I have this funny little habit of going to NNDB and seeing who was born on a given day, and I'm particularly delighted when I see the names of philosophers or poets I've studied.
I've countless times come across the names of philosophers and poets who I've never heard of much less studied (e.g. Torquato Tasso, who was born this day in 1544, is a poet who I'm unfamiliar with).
It was precisely this that happened yesterday when I came across the name Pauline Johnson, a Native American poet born in Canada. Until then I hadn't heard of her, and when I looked her up and read some of her works I was thoroughly delighted- a truly gifted poet I'd say.
Four poems moved me immediately ...
Dawendine: a poem about a Native American girl averting the destruction of her kin
And He Said Fight On: written in the midst of the poet's fight against breast cancer
A Cry from an Indian Wife: a poem about a Native American mother's reluctance to send her son to war
The forth poem, the poem this post pertains to, is said to be the poet's most popular work: The Song My Paddle Sings. I read through it this morning and was utterly impressed with everything about it (it's popular for a reason) ... its meter, stanza selection, and rhyme scheme fit together so perfectly that the poem flows like a perfect story. It is a perfect story (albeit cryptic and exceedingly mystical in nature).
It is a must read- in fact, I can't wait to read it to my daughter tonight!
The Song My Paddle Sings
WEST wind, blow from your prairie nest,
Blow from the mountains, blow from the west
The sail is idle, the sailor too;
0! wind of the west, we wait for you.
Blow, blow !
I have wooed you so,
But never a favour you bestow.
You rock your cradle the hills between,
But scorn to notice my white lateen.
I stow the sail, unship the mast:
I wooed you long but my wooing's past;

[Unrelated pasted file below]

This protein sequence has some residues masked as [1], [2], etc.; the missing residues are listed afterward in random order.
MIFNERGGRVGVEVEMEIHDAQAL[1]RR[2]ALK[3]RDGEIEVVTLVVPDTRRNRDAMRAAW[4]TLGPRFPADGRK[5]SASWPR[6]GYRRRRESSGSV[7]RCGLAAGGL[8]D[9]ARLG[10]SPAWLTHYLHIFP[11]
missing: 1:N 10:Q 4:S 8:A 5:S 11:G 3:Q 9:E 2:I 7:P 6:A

My paddle will lull you into rest.
0! drowsy wind of the drowsy west,
by your mountain steep,
Or down where the prairie grasses sweep I
Now fold in slumber your laggard wings,
For soft is the song my paddle sings.
August is laughing across the sky,
Laughing while paddle, canoe and I,
Where the hills uplift
On either side of the current swift.
The river rolls in its rocky bed;
My paddle is plying its way ahead;
While the waters flip
In foam as over their breast we slip.
And oh, the river runs swifter now ;
The eddies circle about my bow.
Swirl, swirl !
How the ripples curl
In many a dangerous pool awhirl!
And forward far the rapids roar,
Fretting their margin for everimore.
With a mighty crash,
They seethe, and boil, and bound, and splash.
Be strong, 0 paddle! Be brave, canoe !
The reckless waves you must plunge into.
On your trembling keel,
But never a fear my craft will feel.
We've raced the rapid, we're far ahead !
The river slips through its silent bed.
As the bubbles spray
And fall in tinkling tunes away.
And up on the hills against the sky,
A fir tree rocking its lullaby,
Its emerald wings,
Swelling the song that my paddle sings.
Side Note: Wikisource lists all of the poems Pauline Johnson published under Flint and Feather, I highly recommend checking some of them out.